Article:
How to Derive Shallow-water Bathymetry Measurements from Satellites - 16/01/2020
TCarta Marine, a provider of marine geospatial products, is commercializing a new technique to derive highly accurate shallow-water bathymetry measurements from NASA’s ICESat-2 satellite data. The new methodology is being developed with funding from the National Science Foundation (NSF). In 2018, NSF awarded the company a Phase 1 Small Business Innovation Research (SBIR) grant to commercialize new satellite-derived bathymetric (SDB) measurement technologies. Referred to as Project Trident, the research focused on leveraging Artificial Intelligence (AI) – machine learning and computer vision – to determine shallow-water seafloor depth in variable water conditions.
Bathymetric Data Extraction Tool
“As participants in NASA’s Applied Users Program, we incorporated laser data from ICESat-2 as a validation tool for the enhanced SDB technologies under development,” said TCarta President Kyle Goodrich. “The results were so impressive we plan to introduce a stand-alone ICESat-2 bathymetric data extraction tool as one of several commercial products from our NSF work.”
NSF awarded TCarta a $750,000 Phase 2 grant in late 2019 to continue Project Trident for an additional two years. Phase 2 will incorporate the new ICESat-2 research into the project’s original objective of enhancing existing SDB technologies with AI capabilities to measure seafloor depths in diverse water conditions.
“The breakthroughs we made with NSF funding will enable us to apply SDB technology in geographic areas and water conditions not previously possible,” said Goodrich. “The results will have commercial impacts on marine operations related to oil and gas exploration and production, coastal infrastructure engineering, environmental monitoring, and geospatial intelligence (GEOINT) activities.”
High-resolution Optical Satellite Imagery
TCarta pioneered the application of high-resolution optical satellite imagery for seafloor depth measurement in 2014 with the commercialization of a proprietary technique. This SDB technology, however, was limited to the relatively calm and clear waters of shallow coastal areas. In 2018, TCarta teamed with jOmegak of San Carlos, California (US) and DigitalGlobe of Maxar Technologies (DigitalGlobe) of Westminster, Colorado (US) on Project Trident.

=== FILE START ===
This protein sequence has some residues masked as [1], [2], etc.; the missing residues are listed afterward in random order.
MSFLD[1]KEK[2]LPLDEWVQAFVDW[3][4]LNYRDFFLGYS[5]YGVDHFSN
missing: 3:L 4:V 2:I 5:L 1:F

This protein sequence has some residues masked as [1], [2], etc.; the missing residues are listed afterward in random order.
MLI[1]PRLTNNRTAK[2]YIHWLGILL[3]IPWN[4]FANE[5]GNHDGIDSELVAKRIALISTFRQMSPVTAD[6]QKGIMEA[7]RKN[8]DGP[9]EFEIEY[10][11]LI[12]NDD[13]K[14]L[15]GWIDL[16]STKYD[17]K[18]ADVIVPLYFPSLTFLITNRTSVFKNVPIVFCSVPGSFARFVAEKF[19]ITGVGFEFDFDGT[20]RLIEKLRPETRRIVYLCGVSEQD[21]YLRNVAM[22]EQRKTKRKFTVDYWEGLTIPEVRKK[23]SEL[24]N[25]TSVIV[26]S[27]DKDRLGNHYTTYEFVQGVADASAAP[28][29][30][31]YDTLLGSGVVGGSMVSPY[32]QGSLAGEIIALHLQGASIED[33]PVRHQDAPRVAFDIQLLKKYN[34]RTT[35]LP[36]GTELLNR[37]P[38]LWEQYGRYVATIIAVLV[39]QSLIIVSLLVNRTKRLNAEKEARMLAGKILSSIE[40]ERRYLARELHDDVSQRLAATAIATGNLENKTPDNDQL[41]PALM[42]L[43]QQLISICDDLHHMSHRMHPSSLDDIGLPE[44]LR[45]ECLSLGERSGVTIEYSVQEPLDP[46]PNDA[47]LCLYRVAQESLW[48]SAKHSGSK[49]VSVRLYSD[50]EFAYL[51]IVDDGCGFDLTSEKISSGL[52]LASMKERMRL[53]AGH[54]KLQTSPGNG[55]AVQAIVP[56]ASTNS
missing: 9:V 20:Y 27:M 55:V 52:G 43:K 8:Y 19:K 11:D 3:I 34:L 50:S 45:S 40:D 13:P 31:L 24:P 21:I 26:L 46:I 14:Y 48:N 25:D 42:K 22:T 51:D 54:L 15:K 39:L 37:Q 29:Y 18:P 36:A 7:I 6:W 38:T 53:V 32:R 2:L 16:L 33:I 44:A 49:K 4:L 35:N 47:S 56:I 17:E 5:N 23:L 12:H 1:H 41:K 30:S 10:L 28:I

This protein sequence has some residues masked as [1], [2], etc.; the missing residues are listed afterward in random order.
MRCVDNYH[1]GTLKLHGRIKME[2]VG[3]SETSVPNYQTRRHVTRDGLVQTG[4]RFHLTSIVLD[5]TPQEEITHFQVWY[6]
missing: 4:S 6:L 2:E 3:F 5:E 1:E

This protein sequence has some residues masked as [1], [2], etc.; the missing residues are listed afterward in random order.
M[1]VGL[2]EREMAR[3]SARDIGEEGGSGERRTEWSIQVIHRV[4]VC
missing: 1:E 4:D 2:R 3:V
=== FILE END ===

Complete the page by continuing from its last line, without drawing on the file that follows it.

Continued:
The Project Trident team added ICESat-2 space-based laser data to the project shortly after the small satellite’s launch in 2018. Developed by NASA and the University of Texas, ICESat-2 (Ice, Cloud & land Elevation Satellite) was designed primarily for polar ice elevation and tree canopy measurements, but the green laser altimeter on board has proved remarkably accurate at gauging seafloor depths down to 100 feet below the surface.
About the NSF's Small Business Programs
America’s Seed Fund powered by NSF awards $200 million annually to startups and small businesses, transforming scientific discovery into products and services with commercial and societal impact. Startups working across almost all areas of science and technology can receive up to $1.5 million in non-dilutive funds to support research and development (R&D), helping de-risk technology for commercial success. America’s Seed Fund is congressionally mandated through the Small Business Innovation Research (SBIR) program. The NSF is an independent federal agency with a budget of about $8.1 billion that supports fundamental research and education across all fields of science and engineering. To learn more about America’s Seed Fund powered by NSF, visit https://seedfund.nsf.gov.
The TCarta product lines include high-resolution satellite-derived water depth and seafloor map products as well as 90- and 30-metre GIS-ready bathymetric data aggregated from numerous information sources (www.tcarta.com).Last updated: 05/02/2020